The 27th Annual UN Conference of Parties (COP27) on climate change concludes today in Egypt.
Climate finance was a major focus of discussion over the last several weeks. In 2009, developed countries pledged to give $100 billion a year by 2020 to developing countries to aid them in reducing emissions and prepare for climate change. However, the target was missed and moved back to 2023. Now, leaders of developing nations are beginning to call for payments through a presumed loss and damage mechanism.
Similar comments were made by South African Environment Minister Barbara Creecy, who stated that China and India—some of the world’s leading emitters of greenhouse gases—should be excluded from paying compensation as they are still developing economies. Though discussions took place around loss and damage, many developed nations—including the U.S.—refuse to address compensation and liability. Compromise will likely be required to get such conversations on the agenda, with aims to reach a decision by the 2024 COP meeting.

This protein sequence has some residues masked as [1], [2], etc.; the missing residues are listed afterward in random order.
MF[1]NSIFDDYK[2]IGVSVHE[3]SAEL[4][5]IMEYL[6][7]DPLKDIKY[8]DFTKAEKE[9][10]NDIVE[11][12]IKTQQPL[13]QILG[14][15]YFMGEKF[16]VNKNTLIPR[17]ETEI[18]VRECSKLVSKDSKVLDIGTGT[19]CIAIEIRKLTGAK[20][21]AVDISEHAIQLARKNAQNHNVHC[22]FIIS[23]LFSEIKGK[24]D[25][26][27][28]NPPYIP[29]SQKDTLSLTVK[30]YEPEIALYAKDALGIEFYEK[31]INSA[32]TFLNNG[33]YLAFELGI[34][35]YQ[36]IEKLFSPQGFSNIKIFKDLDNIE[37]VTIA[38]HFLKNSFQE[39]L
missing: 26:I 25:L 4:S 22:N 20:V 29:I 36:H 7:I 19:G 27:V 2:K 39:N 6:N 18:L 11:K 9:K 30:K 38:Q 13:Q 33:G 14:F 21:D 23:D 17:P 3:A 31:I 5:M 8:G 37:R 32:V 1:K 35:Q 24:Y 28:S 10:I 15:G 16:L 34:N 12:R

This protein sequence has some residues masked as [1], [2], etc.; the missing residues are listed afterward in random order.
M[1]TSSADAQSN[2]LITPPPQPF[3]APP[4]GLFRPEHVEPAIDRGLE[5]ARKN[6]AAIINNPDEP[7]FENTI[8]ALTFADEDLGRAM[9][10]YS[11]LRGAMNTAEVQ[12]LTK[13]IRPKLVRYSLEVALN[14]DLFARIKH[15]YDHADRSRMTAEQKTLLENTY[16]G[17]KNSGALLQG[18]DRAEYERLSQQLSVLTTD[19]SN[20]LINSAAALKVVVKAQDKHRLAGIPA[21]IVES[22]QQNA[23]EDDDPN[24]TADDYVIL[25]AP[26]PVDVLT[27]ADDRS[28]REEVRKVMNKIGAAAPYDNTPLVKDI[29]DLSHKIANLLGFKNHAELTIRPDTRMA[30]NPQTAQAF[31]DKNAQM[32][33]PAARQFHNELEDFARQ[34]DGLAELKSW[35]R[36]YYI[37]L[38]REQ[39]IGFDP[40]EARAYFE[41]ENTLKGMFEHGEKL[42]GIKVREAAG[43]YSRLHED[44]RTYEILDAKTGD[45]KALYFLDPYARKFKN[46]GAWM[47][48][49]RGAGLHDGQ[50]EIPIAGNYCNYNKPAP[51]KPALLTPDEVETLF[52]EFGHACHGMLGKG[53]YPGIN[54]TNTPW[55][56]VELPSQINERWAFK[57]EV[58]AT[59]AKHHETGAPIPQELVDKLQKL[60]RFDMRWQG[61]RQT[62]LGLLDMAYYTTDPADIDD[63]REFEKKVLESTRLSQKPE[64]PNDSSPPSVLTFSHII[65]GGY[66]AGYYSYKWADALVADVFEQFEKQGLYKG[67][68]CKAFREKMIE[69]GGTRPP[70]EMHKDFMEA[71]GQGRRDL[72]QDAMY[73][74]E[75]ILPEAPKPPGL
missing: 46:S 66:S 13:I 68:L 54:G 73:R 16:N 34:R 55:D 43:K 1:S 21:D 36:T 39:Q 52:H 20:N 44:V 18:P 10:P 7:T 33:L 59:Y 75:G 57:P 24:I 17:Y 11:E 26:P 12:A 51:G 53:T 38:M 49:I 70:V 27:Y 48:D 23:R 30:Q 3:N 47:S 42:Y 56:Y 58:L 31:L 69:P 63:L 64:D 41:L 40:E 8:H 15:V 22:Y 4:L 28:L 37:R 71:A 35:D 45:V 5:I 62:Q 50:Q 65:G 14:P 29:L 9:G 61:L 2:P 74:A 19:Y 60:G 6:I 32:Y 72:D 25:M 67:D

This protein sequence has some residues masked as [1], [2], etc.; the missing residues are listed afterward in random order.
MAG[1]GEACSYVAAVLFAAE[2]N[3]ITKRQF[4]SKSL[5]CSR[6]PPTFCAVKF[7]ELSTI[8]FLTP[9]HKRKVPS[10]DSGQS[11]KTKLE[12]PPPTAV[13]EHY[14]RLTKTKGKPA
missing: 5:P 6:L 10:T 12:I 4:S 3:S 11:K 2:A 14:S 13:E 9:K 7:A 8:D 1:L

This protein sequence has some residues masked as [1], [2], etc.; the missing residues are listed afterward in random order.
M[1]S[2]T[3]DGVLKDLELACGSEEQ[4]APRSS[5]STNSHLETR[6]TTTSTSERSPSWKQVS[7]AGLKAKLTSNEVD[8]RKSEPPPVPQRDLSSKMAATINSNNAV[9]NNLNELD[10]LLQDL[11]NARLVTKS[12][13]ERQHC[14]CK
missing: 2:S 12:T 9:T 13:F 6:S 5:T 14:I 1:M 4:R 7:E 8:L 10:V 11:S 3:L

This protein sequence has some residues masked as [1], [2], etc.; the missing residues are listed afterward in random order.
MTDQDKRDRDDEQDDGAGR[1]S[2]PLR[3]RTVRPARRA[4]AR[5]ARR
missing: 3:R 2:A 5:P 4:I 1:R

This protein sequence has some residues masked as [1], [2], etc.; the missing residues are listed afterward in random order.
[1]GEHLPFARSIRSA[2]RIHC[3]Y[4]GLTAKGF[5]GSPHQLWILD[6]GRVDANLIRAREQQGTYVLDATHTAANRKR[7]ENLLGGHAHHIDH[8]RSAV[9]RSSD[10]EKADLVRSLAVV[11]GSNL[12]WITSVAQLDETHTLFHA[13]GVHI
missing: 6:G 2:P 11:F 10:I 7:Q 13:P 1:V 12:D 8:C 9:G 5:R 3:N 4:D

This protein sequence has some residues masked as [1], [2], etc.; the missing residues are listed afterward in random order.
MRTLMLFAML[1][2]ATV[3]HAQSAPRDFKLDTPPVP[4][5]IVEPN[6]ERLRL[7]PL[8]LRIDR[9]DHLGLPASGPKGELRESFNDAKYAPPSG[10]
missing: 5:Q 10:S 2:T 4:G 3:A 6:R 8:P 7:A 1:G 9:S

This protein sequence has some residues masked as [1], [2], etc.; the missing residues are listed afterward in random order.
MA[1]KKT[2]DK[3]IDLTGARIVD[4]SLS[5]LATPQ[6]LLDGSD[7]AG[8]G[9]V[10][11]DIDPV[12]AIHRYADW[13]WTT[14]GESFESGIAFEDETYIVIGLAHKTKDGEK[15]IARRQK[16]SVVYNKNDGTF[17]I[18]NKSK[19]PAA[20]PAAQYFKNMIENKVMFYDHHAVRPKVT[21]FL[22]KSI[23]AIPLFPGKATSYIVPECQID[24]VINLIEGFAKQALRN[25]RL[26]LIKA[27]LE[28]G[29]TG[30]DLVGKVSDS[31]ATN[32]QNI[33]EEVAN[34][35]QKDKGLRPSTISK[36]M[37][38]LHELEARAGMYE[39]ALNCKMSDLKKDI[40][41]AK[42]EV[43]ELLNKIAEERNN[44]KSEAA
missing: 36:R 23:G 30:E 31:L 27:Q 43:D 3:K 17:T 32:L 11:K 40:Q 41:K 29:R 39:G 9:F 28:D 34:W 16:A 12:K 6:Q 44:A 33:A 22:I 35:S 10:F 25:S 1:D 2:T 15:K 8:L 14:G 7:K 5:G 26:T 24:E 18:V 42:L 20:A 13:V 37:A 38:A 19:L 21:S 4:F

In the coming years, multilateral debt institutions like the World Bank will likely be pressured to recapitalize, become less risk averse to provide the amount of the finance needed, and offer more assistance in the form of grants.
Madeline McQuillan is an Analyst for Foreign Brief and a contributor to the Daily Brief. Her expertise is in European politics and transatlantic relations, and she’ll be pursuing a Master’s in European and International Public Policy at the London School of Economics starting in Fall 2022.